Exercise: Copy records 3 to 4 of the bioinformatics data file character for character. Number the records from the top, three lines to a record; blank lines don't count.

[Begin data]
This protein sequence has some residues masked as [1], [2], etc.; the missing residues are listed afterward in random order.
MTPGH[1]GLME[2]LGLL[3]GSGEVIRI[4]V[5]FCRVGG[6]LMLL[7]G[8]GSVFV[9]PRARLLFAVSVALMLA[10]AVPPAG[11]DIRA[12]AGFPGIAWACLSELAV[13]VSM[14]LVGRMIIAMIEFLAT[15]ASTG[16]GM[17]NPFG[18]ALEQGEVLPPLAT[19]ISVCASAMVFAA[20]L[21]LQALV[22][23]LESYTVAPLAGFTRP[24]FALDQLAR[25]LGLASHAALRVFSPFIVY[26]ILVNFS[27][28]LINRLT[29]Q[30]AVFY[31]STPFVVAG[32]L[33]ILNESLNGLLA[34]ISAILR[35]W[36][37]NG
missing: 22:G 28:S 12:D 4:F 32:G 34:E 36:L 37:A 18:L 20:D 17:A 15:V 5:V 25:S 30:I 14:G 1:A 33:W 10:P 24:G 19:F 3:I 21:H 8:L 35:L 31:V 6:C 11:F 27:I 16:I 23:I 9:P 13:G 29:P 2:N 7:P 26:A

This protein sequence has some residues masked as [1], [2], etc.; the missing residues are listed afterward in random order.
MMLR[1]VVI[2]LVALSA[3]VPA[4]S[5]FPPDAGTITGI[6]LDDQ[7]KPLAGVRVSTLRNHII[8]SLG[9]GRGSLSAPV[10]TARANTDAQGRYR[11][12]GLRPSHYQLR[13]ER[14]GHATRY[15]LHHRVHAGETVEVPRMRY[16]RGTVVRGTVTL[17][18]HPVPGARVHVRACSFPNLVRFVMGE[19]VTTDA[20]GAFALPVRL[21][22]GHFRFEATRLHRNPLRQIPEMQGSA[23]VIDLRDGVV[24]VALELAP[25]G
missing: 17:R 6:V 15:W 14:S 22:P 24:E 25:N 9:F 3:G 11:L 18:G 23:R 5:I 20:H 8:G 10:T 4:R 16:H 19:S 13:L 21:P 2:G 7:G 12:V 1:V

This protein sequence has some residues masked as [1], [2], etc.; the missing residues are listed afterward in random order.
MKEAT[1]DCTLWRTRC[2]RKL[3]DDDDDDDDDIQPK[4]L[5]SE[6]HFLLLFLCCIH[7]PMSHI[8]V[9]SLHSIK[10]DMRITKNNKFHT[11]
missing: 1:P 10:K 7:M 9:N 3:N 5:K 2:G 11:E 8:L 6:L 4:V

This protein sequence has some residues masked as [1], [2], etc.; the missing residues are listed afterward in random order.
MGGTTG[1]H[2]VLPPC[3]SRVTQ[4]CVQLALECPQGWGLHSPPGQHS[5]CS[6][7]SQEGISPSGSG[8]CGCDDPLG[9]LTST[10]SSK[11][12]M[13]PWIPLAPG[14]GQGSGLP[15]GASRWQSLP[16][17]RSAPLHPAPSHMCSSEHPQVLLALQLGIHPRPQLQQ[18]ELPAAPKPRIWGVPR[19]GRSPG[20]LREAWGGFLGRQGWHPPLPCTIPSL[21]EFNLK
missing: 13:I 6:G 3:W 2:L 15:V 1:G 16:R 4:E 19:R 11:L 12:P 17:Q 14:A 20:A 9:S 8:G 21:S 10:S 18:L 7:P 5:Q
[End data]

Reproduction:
This protein sequence has some residues masked as [1], [2], etc.; the missing residues are listed afterward in random order.
MKEAT[1]DCTLWRTRC[2]RKL[3]DDDDDDDDDIQPK[4]L[5]SE[6]HFLLLFLCCIH[7]PMSHI[8]V[9]SLHSIK[10]DMRITKNNKFHT[11]
missing: 1:P 10:K 7:M 9:N 3:N 5:K 2:G 11:E 8:L 6:L 4:V

This protein sequence has some residues masked as [1], [2], etc.; the missing residues are listed afterward in random order.
MGGTTG[1]H[2]VLPPC[3]SRVTQ[4]CVQLALECPQGWGLHSPPGQHS[5]CS[6][7]SQEGISPSGSG[8]CGCDDPLG[9]LTST[10]SSK[11][12]M[13]PWIPLAPG[14]GQGSGLP[15]GASRWQSLP[16][17]RSAPLHPAPSHMCSSEHPQVLLALQLGIHPRPQLQQ[18]ELPAAPKPRIWGVPR[19]GRSPG[20]LREAWGGFLGRQGWHPPLPCTIPSL[21]EFNLK
missing: 13:I 6:G 3:W 2:L 15:V 1:G 16:R 4:E 19:R 11:L 12:P 17:Q 14:A 20:A 9:S 8:G 21:S 10:S 18:L 7:P 5:Q